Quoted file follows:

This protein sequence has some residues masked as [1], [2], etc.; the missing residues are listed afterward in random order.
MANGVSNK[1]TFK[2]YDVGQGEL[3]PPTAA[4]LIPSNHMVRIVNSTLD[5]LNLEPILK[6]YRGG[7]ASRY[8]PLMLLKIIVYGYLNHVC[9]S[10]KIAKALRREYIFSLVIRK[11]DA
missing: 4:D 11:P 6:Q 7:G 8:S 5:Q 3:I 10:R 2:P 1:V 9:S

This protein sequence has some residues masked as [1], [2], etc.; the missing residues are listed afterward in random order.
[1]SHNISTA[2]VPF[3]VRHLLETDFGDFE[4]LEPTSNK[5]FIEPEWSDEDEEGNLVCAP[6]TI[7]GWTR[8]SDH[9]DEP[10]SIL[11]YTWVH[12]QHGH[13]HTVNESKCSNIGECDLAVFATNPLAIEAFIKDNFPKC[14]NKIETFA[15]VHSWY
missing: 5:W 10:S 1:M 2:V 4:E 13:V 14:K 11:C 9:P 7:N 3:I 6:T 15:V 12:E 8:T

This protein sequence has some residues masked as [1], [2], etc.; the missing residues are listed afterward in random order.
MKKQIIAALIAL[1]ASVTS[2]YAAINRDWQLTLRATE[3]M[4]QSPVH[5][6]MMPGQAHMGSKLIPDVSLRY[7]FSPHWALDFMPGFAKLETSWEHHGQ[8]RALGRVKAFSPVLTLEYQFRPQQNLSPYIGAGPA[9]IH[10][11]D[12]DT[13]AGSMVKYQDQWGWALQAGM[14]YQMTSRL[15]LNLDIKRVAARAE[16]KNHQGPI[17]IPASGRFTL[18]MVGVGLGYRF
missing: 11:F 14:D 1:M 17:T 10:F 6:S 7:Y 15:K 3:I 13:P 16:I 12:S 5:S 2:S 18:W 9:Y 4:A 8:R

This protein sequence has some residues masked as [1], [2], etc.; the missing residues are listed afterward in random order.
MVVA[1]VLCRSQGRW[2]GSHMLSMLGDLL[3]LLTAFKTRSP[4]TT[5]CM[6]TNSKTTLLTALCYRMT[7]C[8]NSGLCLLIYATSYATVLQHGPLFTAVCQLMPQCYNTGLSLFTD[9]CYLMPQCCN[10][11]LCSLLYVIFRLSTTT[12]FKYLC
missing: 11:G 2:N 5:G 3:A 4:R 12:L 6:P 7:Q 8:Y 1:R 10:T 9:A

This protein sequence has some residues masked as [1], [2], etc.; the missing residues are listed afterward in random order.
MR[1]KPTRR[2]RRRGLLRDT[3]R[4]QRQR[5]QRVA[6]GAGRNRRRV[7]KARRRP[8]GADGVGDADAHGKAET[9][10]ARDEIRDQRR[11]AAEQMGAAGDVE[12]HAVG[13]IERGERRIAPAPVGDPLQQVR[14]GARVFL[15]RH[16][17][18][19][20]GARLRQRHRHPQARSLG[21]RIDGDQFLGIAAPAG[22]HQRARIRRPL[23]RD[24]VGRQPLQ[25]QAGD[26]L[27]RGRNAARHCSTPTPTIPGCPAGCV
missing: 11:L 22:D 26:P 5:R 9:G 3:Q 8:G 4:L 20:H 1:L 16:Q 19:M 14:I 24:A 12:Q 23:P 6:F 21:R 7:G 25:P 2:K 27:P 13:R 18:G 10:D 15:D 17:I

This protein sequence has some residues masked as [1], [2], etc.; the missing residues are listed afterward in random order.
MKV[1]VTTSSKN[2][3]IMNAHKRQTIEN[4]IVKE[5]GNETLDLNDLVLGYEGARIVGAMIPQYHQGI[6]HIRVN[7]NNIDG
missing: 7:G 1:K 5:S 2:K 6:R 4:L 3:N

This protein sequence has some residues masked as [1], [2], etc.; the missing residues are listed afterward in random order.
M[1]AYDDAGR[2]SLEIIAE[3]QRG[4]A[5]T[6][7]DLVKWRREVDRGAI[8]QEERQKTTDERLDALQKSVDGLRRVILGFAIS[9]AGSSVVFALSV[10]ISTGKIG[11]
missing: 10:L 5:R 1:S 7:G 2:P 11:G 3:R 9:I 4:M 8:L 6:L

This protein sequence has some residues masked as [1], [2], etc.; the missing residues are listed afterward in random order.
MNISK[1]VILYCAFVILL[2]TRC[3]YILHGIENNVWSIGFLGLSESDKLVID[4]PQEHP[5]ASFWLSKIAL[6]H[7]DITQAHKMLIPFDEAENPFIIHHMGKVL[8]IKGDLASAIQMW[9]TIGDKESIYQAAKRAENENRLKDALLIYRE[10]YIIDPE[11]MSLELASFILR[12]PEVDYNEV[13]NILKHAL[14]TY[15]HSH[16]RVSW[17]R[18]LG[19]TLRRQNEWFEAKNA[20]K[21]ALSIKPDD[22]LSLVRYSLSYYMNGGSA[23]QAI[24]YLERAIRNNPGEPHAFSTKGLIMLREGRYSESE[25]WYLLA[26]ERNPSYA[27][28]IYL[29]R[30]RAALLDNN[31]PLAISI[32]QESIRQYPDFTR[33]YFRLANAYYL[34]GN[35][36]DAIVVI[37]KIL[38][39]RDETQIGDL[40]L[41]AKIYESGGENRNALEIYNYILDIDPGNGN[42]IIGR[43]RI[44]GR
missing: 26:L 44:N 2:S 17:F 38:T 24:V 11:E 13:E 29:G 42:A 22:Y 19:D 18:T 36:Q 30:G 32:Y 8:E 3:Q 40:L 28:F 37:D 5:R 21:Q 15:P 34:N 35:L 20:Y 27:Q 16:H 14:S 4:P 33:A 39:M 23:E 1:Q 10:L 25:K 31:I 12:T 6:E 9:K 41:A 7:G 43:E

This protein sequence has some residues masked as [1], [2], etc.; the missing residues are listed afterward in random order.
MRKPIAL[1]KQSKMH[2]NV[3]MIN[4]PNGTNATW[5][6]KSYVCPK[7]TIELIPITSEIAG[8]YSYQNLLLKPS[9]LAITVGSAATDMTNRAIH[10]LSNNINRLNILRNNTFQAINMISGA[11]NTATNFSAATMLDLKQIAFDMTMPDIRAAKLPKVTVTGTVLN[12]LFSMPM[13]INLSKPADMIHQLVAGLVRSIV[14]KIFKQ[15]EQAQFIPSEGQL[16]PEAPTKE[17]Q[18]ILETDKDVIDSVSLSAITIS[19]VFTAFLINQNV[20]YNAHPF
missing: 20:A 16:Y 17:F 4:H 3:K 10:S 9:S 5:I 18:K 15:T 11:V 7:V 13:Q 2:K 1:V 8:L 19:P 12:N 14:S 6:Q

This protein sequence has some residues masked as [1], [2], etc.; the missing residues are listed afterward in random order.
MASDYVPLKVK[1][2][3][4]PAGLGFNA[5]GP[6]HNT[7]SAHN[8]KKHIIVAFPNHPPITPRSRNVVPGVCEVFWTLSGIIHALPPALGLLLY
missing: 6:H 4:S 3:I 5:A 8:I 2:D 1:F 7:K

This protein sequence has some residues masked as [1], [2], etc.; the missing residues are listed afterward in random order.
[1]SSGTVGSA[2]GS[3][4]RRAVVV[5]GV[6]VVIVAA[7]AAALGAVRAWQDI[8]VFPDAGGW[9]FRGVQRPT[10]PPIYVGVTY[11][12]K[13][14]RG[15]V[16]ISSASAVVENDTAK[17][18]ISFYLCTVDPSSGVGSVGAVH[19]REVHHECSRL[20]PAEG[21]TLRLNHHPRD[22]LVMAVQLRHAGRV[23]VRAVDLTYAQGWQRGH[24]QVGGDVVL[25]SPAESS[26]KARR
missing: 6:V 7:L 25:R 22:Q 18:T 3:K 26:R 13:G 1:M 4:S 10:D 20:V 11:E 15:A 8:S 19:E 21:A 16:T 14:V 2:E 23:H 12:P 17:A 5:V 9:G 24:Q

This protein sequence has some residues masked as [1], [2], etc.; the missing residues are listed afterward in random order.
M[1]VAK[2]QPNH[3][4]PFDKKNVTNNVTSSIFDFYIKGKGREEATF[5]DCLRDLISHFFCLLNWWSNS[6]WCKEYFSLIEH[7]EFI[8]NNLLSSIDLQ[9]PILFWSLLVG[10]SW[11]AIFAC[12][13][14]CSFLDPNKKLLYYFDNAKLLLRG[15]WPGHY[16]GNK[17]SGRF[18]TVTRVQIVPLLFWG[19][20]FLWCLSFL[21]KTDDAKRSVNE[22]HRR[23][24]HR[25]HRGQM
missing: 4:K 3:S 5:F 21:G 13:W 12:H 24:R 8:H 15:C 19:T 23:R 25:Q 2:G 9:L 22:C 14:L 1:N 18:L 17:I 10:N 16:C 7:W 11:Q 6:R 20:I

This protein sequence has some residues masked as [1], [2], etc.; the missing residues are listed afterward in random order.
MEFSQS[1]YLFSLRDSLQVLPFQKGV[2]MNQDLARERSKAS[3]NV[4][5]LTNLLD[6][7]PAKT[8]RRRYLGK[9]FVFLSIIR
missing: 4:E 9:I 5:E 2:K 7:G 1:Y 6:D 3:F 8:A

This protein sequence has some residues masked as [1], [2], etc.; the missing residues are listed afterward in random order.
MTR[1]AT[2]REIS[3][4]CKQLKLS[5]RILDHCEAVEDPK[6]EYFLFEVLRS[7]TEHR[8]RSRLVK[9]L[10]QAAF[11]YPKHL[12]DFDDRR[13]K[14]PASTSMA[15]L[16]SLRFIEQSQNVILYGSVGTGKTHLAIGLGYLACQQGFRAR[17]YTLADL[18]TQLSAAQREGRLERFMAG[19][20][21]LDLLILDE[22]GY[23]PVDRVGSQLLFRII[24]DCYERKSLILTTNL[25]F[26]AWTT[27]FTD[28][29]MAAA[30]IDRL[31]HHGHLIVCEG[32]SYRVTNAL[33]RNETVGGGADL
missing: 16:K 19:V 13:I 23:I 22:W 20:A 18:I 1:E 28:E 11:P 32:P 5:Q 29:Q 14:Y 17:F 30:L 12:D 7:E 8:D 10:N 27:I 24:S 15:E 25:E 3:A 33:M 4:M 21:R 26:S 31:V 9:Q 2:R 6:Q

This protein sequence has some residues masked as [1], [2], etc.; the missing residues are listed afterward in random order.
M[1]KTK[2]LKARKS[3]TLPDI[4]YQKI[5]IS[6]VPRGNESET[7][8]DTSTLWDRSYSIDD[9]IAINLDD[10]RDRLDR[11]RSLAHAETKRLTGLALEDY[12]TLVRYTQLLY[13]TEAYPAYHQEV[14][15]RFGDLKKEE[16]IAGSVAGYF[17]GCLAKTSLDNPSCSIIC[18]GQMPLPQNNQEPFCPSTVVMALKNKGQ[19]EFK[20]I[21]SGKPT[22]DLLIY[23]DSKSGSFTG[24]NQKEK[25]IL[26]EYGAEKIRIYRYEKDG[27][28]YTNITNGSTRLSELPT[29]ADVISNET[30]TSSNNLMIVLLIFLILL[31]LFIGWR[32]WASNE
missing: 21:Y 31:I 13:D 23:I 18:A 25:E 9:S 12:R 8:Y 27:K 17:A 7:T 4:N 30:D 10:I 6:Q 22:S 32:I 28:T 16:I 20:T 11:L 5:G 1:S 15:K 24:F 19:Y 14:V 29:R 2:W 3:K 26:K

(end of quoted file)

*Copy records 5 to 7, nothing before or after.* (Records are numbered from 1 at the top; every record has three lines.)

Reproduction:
This protein sequence has some residues masked as [1], [2], etc.; the missing residues are listed afterward in random order.
MR[1]KPTRR[2]RRRGLLRDT[3]R[4]QRQR[5]QRVA[6]GAGRNRRRV[7]KARRRP[8]GADGVGDADAHGKAET[9][10]ARDEIRDQRR[11]AAEQMGAAGDVE[12]HAVG[13]IERGERRIAPAPVGDPLQQVR[14]GARVFL[15]RH[16][17][18][19][20]GARLRQRHRHPQARSLG[21]RIDGDQFLGIAAPAG[22]HQRARIRRPL[23]RD[24]VGRQPLQ[25]QAGD[26]L[27]RGRNAARHCSTPTPTIPGCPAGCV
missing: 11:L 22:D 26:P 5:R 9:G 3:Q 8:G 4:L 20:H 1:L 16:Q 19:M 14:I 24:A 12:Q 23:P 6:F 21:R 7:G 25:P 2:K 27:P 13:R 18:G 10:D 15:D 17:I

This protein sequence has some residues masked as [1], [2], etc.; the missing residues are listed afterward in random order.
MKV[1]VTTSSKN[2][3]IMNAHKRQTIEN[4]IVKE[5]GNETLDLNDLVLGYEGARIVGAMIPQYHQGI[6]HIRVN[7]NNIDG
missing: 7:G 1:K 5:S 2:K 6:R 4:L 3:N

This protein sequence has some residues masked as [1], [2], etc.; the missing residues are listed afterward in random order.
M[1]AYDDAGR[2]SLEIIAE[3]QRG[4]A[5]T[6][7]DLVKWRREVDRGAI[8]QEERQKTTDERLDALQKSVDGLRRVILGFAIS[9]AGSSVVFALSV[10]ISTGKIG[11]
missing: 10:L 5:R 1:S 7:G 2:P 11:G 3:R 9:I 4:M 8:L 6:L